Athi Varadar, the deity striding TamilNadu like a colossus
The Athi Varadhar vaibhav, held once in 40 years is underway in Tamil Nadu. The media hype around it made it into a mega-event, catching the government and district authorities, unawares.
In a state, where every street in every town is home to at least 2 or 3 shrines of varying size and shape, it does not come as a surprise to see the frenzy and furore over the Athi Varadar vaibhavam [festival] at the Devarajaswamy temple [also known as the Varadaraja Perumal temple] in TamilNadu’s Kanchipuram, some 70 km from Chennai.
The festival is unique … it happens once in every 40 years, when the idol is brought out from its resting place in the temple tank for darshan. This year the Athi Varadar was unveiled to the devotees on July 1; it will be open to worshippers till August 17, in a 48-day season.
People have been lining up in throngs for a brief glimpse of the deity, who is believed to have the power to grant his devotees’ requests.
The crowds have become unmanageable – recently there were reports of a stampede, and several people have died; though the government has stoutly defended the arrangements and said the deaths were not stampede-related, the reports have put it on the defensive.
The state government and the district authorities appear to have failed to gauge the religious fervour that the Athi Varadar would generate; after all, the last such event 40 years ago passed off without controversy.
But the media hype around the event has been enormous; add to this word of mouth – ‘Have you been to see the Athi Varadar?’ is a common topic of discussion – and what you have is a mega-event, as Dr. Uma Vangal, Fulbright scholar and visiting faculty at the Asian College of Journalism in Chennai, points out.
For to those unfamiliar with the subject, the Athi Varadar is a 9-foot idol, made of wood from the fig tree [athi is fig in Tamil] raised from his slumber in the temple tank every 40 years for public viewing in the temple complex, which dates back to the 12th century AD. The temple is one of the 108 ‘divya desam[s]’ in the Vaishnavite tradition.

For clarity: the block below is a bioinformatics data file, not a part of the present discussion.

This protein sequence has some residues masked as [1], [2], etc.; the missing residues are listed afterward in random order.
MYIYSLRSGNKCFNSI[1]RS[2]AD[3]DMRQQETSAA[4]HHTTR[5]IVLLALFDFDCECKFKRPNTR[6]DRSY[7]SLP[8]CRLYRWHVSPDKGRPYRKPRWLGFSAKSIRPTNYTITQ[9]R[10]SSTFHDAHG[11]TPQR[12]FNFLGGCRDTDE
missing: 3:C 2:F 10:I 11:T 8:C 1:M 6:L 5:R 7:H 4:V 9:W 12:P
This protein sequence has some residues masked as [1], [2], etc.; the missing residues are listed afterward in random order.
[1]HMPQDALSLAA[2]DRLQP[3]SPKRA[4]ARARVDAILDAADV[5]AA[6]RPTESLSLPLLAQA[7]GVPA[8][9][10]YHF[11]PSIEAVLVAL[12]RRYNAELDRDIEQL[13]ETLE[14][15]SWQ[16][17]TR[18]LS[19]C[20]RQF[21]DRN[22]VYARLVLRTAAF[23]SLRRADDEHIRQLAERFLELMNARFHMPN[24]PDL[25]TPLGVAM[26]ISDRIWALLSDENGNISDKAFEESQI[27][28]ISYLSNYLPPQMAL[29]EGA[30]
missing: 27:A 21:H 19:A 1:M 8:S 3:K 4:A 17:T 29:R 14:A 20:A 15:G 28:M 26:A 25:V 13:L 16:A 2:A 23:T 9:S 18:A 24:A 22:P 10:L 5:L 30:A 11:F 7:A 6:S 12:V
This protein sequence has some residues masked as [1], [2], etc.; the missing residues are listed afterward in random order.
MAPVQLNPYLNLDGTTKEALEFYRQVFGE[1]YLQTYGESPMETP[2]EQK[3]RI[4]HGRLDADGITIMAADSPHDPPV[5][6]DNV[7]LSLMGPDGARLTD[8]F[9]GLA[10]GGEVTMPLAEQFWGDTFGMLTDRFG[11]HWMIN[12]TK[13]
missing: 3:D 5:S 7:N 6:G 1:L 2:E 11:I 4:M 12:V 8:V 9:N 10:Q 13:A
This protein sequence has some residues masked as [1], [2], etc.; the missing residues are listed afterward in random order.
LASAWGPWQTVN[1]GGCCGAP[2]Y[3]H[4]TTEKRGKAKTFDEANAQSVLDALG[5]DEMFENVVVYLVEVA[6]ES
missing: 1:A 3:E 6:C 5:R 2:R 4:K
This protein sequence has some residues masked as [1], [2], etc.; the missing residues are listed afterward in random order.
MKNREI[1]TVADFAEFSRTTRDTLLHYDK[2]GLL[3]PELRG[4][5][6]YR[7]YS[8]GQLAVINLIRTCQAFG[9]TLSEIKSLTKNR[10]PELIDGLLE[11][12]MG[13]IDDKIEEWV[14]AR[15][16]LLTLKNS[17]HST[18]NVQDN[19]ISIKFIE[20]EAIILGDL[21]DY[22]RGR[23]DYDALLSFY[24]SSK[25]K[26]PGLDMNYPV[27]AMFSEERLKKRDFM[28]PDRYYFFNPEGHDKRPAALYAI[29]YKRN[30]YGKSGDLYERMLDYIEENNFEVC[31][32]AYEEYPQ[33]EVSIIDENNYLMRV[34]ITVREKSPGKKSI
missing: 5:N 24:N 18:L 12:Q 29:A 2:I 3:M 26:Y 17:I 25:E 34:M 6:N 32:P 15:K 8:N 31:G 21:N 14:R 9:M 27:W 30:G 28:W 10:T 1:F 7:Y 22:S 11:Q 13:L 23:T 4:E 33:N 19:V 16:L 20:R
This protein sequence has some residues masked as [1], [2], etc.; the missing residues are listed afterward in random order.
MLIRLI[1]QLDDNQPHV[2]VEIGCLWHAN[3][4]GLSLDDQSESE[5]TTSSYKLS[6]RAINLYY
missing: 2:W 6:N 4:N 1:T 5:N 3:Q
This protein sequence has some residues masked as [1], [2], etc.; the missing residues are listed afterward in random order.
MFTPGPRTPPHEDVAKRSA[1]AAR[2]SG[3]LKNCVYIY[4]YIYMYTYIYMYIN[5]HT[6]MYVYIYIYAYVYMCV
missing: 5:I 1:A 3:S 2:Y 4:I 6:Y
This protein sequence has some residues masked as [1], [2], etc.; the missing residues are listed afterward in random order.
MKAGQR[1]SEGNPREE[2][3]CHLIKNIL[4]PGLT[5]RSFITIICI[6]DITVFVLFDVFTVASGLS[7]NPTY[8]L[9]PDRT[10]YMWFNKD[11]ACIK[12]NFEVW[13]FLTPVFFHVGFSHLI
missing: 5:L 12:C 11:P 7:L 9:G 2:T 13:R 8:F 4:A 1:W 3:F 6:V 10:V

Chief Minister Edappadi K. Palaniswamy’s government, facing flak over the poor arrangemens, has now ‘announced that it plans to shift the idol to ensure a safe and pleasant darshan.’ He said the government was holding talks with the gurukkals [priests] to agree on a solution.
The rush has been exacerbated by a slew of VIPs making a beeline to the temple. TN Governor Banwarilal Purohit, Durga Stalin, wife of the DMK leader, and Rajathi Ammal, mother of the DMK MP Kanimozhi, were all said to have had a darshan of the deity.
It didn’t help matters when a reputed Madurai gangster and don, Varichyur Selvam, had darshan as a VIP; he is reportedly close to several local political leaders. TN Chief Secretary K. Shanmugham, who visited Kanchipuram on Sunday along with DGP J.K. Tripathy, said VIP entry would be done only during lean hours to ease the pressure. He did not specify the hours.
Locals have been complaining about the difficulties faced by them because of the influx and the inadequate measures. They say cars with VIP stickers are clogging up the roads and parking spaces. Such has been the phenomenon this year that the railways have been running special trains to the town.